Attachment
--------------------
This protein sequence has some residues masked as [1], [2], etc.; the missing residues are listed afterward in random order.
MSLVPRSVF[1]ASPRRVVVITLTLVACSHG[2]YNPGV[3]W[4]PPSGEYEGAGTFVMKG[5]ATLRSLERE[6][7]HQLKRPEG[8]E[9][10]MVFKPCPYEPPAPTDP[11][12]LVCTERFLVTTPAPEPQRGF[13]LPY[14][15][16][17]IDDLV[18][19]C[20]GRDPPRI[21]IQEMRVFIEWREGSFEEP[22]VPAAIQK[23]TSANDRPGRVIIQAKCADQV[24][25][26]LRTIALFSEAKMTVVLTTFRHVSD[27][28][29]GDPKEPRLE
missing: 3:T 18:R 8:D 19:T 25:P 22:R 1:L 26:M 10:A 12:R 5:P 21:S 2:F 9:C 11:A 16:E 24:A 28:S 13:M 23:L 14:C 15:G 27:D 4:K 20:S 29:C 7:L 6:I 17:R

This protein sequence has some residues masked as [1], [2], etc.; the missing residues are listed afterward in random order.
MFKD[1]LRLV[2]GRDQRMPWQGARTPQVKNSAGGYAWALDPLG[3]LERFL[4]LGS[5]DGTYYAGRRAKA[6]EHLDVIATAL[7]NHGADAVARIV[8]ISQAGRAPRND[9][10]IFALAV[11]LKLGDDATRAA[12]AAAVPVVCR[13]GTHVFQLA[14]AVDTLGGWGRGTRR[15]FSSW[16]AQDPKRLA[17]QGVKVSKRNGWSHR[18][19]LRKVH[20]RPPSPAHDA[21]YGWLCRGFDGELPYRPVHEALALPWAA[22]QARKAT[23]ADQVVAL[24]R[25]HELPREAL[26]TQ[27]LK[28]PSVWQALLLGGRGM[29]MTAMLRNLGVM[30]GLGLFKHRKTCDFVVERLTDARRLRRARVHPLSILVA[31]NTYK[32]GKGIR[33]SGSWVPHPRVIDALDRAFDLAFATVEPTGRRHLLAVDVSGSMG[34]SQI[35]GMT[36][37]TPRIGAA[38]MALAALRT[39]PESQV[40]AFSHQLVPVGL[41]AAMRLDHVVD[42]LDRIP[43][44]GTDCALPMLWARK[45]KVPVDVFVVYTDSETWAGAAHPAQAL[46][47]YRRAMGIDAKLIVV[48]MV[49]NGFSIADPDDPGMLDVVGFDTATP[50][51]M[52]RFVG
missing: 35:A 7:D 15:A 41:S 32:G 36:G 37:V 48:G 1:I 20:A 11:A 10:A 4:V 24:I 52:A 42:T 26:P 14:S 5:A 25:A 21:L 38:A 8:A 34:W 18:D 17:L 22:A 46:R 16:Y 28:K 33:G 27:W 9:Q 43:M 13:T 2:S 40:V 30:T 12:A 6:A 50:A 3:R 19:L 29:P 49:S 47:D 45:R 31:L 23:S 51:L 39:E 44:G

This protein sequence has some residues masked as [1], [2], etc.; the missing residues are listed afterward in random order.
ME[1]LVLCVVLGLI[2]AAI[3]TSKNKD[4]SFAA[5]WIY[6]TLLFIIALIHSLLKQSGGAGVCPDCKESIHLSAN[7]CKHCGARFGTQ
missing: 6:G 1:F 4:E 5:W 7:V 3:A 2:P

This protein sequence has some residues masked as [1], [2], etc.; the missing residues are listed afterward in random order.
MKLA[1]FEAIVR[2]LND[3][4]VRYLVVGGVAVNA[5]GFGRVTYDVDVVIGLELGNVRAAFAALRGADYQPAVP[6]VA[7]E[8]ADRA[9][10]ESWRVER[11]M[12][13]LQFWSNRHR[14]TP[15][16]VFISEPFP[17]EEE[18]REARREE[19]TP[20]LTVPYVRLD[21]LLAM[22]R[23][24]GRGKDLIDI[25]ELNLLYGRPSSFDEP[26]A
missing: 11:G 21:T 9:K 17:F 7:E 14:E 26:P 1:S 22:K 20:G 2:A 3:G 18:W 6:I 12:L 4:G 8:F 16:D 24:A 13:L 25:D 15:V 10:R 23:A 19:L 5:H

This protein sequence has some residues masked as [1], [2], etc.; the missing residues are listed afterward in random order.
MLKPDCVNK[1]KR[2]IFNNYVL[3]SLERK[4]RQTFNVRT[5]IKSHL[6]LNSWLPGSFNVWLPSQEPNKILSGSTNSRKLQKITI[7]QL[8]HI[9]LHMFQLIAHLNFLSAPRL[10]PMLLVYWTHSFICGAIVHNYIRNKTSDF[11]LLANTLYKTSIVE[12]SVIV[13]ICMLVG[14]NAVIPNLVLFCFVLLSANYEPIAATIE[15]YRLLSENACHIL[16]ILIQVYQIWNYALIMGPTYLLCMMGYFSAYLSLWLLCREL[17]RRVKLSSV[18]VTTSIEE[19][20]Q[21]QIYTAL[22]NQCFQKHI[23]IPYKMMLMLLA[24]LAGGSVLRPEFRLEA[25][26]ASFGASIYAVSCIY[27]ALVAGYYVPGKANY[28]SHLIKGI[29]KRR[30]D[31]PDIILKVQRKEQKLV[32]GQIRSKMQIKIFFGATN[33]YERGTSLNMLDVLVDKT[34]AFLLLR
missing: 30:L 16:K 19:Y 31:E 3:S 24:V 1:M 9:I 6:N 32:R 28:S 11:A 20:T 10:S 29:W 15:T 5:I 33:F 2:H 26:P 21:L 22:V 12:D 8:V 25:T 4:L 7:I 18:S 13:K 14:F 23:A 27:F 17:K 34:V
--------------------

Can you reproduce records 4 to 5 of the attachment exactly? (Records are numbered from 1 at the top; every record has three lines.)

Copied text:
This protein sequence has some residues masked as [1], [2], etc.; the missing residues are listed afterward in random order.
MKLA[1]FEAIVR[2]LND[3][4]VRYLVVGGVAVNA[5]GFGRVTYDVDVVIGLELGNVRAAFAALRGADYQPAVP[6]VA[7]E[8]ADRA[9][10]ESWRVER[11]M[12][13]LQFWSNRHR[14]TP[15][16]VFISEPFP[17]EEE[18]REARREE[19]TP[20]LTVPYVRLD[21]LLAM[22]R[23][24]GRGKDLIDI[25]ELNLLYGRPSSFDEP[26]A
missing: 11:G 21:T 9:K 17:F 7:E 14:E 26:P 1:S 22:K 20:G 2:A 3:G 18:W 6:I 12:L 4:G 8:F 16:D 24:A 13:L 25:D 15:V 10:R 23:A 19:L 5:H

This protein sequence has some residues masked as [1], [2], etc.; the missing residues are listed afterward in random order.
MLKPDCVNK[1]KR[2]IFNNYVL[3]SLERK[4]RQTFNVRT[5]IKSHL[6]LNSWLPGSFNVWLPSQEPNKILSGSTNSRKLQKITI[7]QL[8]HI[9]LHMFQLIAHLNFLSAPRL[10]PMLLVYWTHSFICGAIVHNYIRNKTSDF[11]LLANTLYKTSIVE[12]SVIV[13]ICMLVG[14]NAVIPNLVLFCFVLLSANYEPIAATIE[15]YRLLSENACHIL[16]ILIQVYQIWNYALIMGPTYLLCMMGYFSAYLSLWLLCREL[17]RRVKLSSV[18]VTTSIEE[19][20]Q[21]QIYTAL[22]NQCFQKHI[23]IPYKMMLMLLA[24]LAGGSVLRPEFRLEA[25][26]ASFGASIYAVSCIY[27]ALVAGYYVPGKANY[28]SHLIKGI[29]KRR[30]D[31]PDIILKVQRKEQKLV[32]GQIRSKMQIKIFFGATN[33]YERGTSLNMLDVLVDKT[34]AFLLLR
missing: 30:L 16:K 19:Y 31:E 3:S 24:V 1:M 9:I 6:N 32:R 28:S 11:A 20:T 10:S 29:W 15:T 5:I 33:F 2:H 26:P 21:L 22:V 12:D 8:V 25:T 4:L 7:I 18:S 13:K 14:F 23:A 27:F 17:K 34:V